The ABC Murders by Agatha Christie
Rating : 5/5
There’s a serial killer on the loose, bent on working his way through the alphabet. And as a macabre calling card he leaves beside each victim’s corpse the ABC Railway Guide open at the name of the town where the murder has taken place. Having begun with Andover, Bexhill and then Churston, there seems little chance of the murderer being caught – until he makes the crucial and vain mistake of challenging Hercule Poirot to frustrate his plans.
I love mysteries and am currently on an Agatha Christie spree, especially the best of Hercule Poirot. Searching online for the top ten Hercule Poirot mysteries, the name of this book popped up amongst a few others. After purchasing a total of three books, I decided to start with this one in particular for no specific reason. Usually I am not deterred in my reading of a mystery book irrespective of the fact that I know the ending or not. With Agatha Christie, normally, there is no way that a reader stands the chance of guessing the complicated mystery. Yet, a little into this book, I started detecting a trace of something familiar. Soon, I recognised that the immense popularity of this book has led to many movies across different languages – credited and non-credited. A super hit movie in my mother tongue had a story very similar to that of this novel. So, while thoroughly enjoying the book and stacking the clues in my brain, I was also guessing whether the story of the book and the uncredited movie is exactly the same.
Unlike other Agatha Christie novels, this book experiments with multiple point of views. I believe this approach was tried by Christie in The Murder of Roger Ackroyd too. The different point of views, apart from that of Hastings (Watson to Poirot’s Sherlock), are also penned down by Hastings himself (with specific mention that it is not from his diaries) but from his conjecture and his understanding of the crime and the criminal. Even though the presence of a serial killer is introduced at the beginning of the book, with even a taunting letter challenging and directly addressed to Poirot, the thorough mind of Poirot struggles to find a motive. He firmly believes that the solution of the crime lies in the motive as well as the understanding and piecing together of the personality of the psychopathic killer.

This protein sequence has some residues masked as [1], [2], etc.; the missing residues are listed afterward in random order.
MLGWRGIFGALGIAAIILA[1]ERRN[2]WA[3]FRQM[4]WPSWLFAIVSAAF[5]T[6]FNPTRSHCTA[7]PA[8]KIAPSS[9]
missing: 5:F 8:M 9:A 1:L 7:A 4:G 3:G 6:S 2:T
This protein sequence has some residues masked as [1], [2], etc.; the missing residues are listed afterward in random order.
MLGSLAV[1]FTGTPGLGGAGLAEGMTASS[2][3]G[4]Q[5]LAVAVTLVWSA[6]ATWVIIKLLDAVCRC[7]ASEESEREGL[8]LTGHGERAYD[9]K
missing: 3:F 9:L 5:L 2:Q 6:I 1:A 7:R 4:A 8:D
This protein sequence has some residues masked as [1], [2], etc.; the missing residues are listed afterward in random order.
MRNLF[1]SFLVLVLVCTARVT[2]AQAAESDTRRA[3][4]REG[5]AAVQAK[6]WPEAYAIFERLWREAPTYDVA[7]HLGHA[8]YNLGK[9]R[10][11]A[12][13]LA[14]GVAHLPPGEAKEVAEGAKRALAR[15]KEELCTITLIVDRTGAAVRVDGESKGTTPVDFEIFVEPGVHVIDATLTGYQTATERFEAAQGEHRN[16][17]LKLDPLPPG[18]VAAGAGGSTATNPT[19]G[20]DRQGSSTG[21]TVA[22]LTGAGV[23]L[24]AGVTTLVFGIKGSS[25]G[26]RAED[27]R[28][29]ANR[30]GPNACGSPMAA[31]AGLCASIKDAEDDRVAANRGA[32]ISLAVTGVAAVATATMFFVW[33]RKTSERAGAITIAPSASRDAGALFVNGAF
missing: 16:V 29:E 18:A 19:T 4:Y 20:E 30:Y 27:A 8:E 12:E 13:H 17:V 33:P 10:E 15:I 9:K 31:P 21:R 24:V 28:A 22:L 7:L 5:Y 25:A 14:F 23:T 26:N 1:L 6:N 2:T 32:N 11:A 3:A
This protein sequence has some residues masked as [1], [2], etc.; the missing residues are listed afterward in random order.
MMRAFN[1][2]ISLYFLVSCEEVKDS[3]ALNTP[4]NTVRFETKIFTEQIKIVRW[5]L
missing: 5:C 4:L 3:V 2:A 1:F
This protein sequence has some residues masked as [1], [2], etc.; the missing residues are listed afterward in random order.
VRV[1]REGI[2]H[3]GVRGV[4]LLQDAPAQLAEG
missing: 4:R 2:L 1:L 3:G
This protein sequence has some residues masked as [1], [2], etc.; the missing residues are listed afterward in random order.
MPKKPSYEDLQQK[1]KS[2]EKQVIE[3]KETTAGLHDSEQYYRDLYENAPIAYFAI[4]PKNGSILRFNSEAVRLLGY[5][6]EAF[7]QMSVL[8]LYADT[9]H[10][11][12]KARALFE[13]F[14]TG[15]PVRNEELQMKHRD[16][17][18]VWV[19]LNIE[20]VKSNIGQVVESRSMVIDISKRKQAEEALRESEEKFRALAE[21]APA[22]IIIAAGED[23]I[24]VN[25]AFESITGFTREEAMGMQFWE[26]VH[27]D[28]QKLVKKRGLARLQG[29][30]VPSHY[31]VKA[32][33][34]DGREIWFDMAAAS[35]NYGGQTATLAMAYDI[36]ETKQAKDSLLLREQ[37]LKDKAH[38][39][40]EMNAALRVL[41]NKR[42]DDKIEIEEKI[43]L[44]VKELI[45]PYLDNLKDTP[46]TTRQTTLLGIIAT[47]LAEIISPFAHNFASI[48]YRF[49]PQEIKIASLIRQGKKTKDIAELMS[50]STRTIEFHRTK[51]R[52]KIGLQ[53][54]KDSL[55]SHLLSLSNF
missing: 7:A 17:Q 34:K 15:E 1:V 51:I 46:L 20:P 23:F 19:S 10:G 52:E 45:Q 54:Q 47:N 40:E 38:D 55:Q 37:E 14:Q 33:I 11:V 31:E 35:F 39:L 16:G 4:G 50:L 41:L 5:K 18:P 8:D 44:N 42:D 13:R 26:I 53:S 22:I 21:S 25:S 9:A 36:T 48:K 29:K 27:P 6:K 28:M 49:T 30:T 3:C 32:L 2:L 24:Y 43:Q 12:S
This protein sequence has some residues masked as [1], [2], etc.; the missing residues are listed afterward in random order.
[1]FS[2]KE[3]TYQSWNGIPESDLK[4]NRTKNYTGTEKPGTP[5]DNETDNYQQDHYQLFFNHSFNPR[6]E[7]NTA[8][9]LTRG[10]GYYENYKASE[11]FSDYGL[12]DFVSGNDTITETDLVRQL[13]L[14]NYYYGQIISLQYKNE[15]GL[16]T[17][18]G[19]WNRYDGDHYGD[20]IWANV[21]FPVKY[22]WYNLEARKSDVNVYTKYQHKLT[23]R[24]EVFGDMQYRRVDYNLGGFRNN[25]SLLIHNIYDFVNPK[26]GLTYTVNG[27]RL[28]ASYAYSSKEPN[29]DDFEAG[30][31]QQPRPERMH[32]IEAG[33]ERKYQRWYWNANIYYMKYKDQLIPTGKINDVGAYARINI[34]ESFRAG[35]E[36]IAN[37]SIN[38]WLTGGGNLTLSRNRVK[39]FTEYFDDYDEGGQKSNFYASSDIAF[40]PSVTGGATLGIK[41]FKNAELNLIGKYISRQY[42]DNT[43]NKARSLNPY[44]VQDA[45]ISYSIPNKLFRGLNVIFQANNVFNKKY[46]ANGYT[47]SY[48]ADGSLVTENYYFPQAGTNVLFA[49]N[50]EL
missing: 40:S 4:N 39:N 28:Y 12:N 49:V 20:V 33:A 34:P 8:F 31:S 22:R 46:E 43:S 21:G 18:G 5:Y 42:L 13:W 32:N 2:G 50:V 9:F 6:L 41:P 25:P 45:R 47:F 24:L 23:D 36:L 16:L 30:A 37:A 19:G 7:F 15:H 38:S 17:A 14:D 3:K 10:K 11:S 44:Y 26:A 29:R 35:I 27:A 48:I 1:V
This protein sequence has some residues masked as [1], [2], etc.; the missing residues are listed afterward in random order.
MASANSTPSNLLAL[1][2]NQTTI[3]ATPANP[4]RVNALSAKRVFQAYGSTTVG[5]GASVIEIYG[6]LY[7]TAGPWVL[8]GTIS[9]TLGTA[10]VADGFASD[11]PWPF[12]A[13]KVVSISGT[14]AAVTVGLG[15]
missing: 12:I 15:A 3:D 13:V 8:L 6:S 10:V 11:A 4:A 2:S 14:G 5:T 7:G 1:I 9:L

Poirot closely interacts with the police force in this case and Christie has highlighted the superior attitude of the investigating officer. The sarcasm of Hastings is not that visible in this novel when compared to the others and Poirot too refrains from a lot of vain comments. The usual scene where Poirot unmasks the mystery in a group gathering of the interested parties soon takes the mystery to a whole new level. Yet again, Christie deftly manages to have an upper hand in the mystery by fooling the readers with red herrings and suspicious characters.
If you are a reader to whom the climax is of utmost importance, then definitely read the book before watching any adaptations. As many adaptations are uncredited, like me, there is a chance you might have unknowingly seen a movie dealing with similar premises. For the others, this book will definitely throw you a curve ball. An absolute must-read book from Agatha Christie featuring Poirot.